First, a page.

Posts Tagged: Senate
The Assembly chamber in the state Capitol in Sacramento. (Photo: trekandshoot, via Shutterstock)
Once a bill has been passed by both houses of the California Legislature, the bill is sent to the governor’s desk. In order for the governor to act on a bill, it must be “presented” to the governor for final consideration. This means the governor must have the actual bill before him or her in order to either sign or veto the measure.
The state Capitol in Sacramento. (Photo: Kit Leong, via Shutterstock)
ANALYSIS: One of the long-running points of contention when California courts examine what’s known as “legislative intent” is the judiciary’s general disdain for statements made by the authors of legislation. Those clear-language statements accompanying bills, common in the Capitol, seek to offer guidance and state the purpose and intention of an author’s legislation.
A damaged highway in a rural area of California. (Photo: Tupungato, via Shutterstock)
What might President Biden’s colossal proposal to address the nation’s crumbling infrastructure mean to California? Admittedly, the $2 trillion fix is a long way from becoming reality. It’s still in the House, and Senate passage as the bill is written is a big “if.”
An illustration of California cities that will become part of redrawn political districts for the 2022 elections. (Image: jmrainbow, via Shutterstock)
California’s decennial battle to redraw the state’s political boundaries has moved into uncharted territory, a casualty of the pandemic and unprecedented delays in the release of census data. The U.S. Census Bureau recently announced its data – the foundation of political map-making — will be released to all states this year by Sept. 30, a full six months later than the original release date.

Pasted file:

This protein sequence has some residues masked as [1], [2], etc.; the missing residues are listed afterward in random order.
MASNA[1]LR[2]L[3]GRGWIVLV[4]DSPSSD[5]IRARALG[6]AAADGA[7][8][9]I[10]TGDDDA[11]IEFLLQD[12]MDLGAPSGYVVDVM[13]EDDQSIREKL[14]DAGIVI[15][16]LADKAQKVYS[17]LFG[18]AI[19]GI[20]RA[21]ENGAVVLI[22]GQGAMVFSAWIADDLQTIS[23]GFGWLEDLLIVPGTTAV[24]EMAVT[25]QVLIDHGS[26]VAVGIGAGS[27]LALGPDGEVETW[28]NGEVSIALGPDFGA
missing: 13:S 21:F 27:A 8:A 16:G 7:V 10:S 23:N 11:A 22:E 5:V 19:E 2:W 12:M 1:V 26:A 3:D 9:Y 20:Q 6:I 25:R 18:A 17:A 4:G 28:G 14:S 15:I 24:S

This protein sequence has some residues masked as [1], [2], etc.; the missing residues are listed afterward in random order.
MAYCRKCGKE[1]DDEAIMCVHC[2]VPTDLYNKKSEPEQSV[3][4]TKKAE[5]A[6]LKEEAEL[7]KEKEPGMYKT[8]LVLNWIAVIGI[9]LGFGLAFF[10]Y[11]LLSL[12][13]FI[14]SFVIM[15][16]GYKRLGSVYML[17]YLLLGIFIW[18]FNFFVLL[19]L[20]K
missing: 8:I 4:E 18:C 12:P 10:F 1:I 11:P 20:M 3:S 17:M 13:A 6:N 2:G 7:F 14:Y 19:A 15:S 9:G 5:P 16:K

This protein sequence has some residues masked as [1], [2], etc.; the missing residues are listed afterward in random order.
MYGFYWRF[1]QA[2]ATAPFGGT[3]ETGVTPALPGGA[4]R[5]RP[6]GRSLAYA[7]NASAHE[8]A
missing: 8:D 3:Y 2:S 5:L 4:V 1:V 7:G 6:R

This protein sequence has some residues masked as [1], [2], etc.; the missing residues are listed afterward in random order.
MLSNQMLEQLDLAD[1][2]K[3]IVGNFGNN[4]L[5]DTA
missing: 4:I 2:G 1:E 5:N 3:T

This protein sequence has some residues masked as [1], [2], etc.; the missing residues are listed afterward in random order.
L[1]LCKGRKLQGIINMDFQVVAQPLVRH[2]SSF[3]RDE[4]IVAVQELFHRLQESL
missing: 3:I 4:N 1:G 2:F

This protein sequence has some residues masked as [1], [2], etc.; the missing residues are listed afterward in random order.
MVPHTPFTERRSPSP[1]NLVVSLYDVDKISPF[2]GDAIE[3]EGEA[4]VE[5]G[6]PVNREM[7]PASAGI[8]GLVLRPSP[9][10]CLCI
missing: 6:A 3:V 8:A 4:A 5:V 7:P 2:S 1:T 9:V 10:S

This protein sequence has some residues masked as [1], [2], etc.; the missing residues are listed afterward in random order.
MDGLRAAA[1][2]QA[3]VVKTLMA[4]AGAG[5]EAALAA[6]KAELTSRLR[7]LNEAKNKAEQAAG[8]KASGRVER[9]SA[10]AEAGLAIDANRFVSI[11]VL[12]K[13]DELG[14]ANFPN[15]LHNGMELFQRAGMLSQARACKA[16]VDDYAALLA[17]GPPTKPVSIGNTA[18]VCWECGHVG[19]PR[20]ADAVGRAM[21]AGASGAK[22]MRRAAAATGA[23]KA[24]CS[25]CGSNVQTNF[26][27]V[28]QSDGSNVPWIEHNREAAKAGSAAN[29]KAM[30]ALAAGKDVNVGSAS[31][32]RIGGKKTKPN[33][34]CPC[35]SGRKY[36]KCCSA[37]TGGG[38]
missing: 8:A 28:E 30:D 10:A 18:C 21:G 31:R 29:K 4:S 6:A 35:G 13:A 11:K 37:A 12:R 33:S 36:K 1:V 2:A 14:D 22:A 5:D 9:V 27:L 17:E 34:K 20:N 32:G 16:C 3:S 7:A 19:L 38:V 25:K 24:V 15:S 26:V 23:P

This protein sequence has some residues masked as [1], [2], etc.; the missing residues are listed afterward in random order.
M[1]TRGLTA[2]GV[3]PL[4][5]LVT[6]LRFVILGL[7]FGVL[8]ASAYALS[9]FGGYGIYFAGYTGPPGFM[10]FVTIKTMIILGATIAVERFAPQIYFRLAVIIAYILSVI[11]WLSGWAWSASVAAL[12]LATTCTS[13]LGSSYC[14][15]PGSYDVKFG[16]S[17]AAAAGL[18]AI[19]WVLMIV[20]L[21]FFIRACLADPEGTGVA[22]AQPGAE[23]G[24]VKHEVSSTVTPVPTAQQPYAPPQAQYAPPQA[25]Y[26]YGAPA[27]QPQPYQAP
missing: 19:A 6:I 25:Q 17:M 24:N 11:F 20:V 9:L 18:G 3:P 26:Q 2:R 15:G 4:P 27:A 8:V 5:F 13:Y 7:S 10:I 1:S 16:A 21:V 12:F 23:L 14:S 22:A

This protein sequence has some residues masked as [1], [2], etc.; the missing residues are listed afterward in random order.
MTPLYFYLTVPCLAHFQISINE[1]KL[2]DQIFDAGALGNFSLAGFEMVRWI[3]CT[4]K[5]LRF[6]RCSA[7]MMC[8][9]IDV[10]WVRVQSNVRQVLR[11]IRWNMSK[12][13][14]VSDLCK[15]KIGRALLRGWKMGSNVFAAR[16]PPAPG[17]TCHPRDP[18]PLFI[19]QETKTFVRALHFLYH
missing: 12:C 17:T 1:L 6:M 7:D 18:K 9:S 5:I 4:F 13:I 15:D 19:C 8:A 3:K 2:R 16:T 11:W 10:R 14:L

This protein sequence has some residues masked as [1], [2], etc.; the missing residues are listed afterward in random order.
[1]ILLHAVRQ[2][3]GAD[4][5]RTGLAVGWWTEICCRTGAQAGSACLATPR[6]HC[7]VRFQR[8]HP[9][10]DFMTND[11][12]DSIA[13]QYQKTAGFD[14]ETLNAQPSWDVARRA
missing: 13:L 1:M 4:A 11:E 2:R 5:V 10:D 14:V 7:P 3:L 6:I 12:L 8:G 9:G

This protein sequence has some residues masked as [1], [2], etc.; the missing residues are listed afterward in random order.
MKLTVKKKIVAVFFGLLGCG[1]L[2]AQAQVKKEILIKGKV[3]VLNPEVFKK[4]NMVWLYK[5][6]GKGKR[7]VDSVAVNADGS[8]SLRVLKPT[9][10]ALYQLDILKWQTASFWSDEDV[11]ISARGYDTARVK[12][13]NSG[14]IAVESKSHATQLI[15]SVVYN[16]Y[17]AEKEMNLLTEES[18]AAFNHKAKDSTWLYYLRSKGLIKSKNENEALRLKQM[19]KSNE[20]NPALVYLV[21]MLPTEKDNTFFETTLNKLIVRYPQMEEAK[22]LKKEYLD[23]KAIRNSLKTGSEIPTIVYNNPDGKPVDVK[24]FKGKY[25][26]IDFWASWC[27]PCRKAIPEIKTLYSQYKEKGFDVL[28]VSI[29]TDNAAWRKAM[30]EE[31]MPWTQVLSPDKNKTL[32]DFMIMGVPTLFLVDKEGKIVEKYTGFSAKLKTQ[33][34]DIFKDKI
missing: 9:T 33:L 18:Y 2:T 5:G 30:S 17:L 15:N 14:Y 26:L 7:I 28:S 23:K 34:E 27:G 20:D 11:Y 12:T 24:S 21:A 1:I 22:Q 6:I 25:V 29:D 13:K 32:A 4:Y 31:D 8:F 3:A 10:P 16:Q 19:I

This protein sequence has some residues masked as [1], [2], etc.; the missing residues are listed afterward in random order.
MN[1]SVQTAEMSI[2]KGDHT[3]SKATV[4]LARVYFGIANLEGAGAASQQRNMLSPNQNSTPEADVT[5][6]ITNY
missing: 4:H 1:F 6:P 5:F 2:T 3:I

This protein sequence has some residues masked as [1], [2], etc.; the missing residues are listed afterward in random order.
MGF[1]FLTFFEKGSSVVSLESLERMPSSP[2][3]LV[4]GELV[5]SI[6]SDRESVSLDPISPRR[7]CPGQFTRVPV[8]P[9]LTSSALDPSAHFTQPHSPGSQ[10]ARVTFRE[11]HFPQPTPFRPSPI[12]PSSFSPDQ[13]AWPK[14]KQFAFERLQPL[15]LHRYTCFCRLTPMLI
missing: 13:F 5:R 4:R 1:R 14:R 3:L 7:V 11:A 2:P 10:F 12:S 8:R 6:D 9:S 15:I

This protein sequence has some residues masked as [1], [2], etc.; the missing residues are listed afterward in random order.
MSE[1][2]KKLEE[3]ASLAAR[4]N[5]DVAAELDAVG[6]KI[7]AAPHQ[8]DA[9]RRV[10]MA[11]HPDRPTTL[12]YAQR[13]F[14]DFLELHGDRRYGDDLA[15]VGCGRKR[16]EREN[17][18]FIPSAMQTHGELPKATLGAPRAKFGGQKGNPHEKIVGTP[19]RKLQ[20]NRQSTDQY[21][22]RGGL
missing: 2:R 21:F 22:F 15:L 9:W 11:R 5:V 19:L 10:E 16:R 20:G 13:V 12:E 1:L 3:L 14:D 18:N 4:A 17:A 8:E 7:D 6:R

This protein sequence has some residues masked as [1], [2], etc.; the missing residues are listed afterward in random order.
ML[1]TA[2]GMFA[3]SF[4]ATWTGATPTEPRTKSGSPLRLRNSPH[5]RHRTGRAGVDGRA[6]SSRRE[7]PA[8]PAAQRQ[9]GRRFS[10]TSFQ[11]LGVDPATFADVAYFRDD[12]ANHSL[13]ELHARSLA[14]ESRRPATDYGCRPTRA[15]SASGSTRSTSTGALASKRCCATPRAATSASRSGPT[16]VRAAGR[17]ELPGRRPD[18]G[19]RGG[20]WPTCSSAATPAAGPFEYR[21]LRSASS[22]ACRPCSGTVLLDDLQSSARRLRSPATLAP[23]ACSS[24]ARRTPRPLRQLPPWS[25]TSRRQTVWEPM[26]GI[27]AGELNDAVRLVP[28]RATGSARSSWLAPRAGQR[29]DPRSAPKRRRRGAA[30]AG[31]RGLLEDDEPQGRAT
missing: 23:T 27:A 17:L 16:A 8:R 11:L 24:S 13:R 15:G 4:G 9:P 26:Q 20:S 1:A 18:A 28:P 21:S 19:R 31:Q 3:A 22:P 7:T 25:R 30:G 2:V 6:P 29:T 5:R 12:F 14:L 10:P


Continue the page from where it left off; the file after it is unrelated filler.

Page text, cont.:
Residential housing units under construction. (Photo: Orange Grove, via Shutterstock)
OPINION: Our state’s high cost of living is driven in large part by exorbitant housing prices.
Skyrocketing rents and record-high home prices are forcing many families to make the heart-wrenching decision to leave our state altogether. Californians of all backgrounds are calling out for action: We need housing now.
The state Capitol in Sacramento, home of the Senate and Assembly. (Photo: Kit Leong, via Shutterstock)
One way to help figure out the legislative intent behind a particular measure is a letter written by the bill’s author that is published in the Assembly Daily Journal or the Senate Daily Journal.
The state Christmas tree in front of the Capitol in Sacramento. Photo, taken with fish-eye lens: Robert Schlie, via Shutterstock)
The Christmas season tells us that there are only a few days remaining in 2020, California’s anno horribilis. It also means political types begin to harbor fantasies about what they would like Santa to bring them if they’re very, very good.
The chamber of the state Senate in Sacramento. (Photo: Felix Lipov, via Shutterstock)
In simplistic terms, lobbying the state Senate and Assembly floors is similar to lobbying legislative committees, except that the scale is much larger. For example, some committees have as few five members (elected officials), while others have over 20 members. As you would assume, most committees in the 40-member Senate have fewer members sitting on them than do their counterparts in the 80-member Assembly.
The state Capitol in Sacramento at night. (Photo: Susanne Pommer)
With Gov. Gavin Newsom completing his bill actions on Wednesday, we can look at some of the data from the just-concluded 2019-20 California legislative session. Over the two-year session, a total of 4,848 bills were introduced between the Senate and the Assembly (2,625 in 2019 and 2,223 in 2020). In the Senate, there were a total of 1,474 SBs introduced, including 682 SBs in 2020 and 792 SBs in 2019. In the Assembly, there were a total of 3,374 ABs introduced, including 1,541 ABs in 2020 and 1,833 ABs in 2019.
A close-up of part of Northern California from a map of the United States. (Photo: SevenMaps, via Shutterstock)
The California Citizen’s Redistricting Commission has now seated all 14 members that will redraw the state’s legislative, congressional and Board of Equalization seats in 2021. This team is comprised of eight commissioners selected through a random draw among 35 finalists, and the remaining six are chosen through a selection process intended to balance out the commission on a number of factors, including race, ethnicity, gender, geography and skill sets.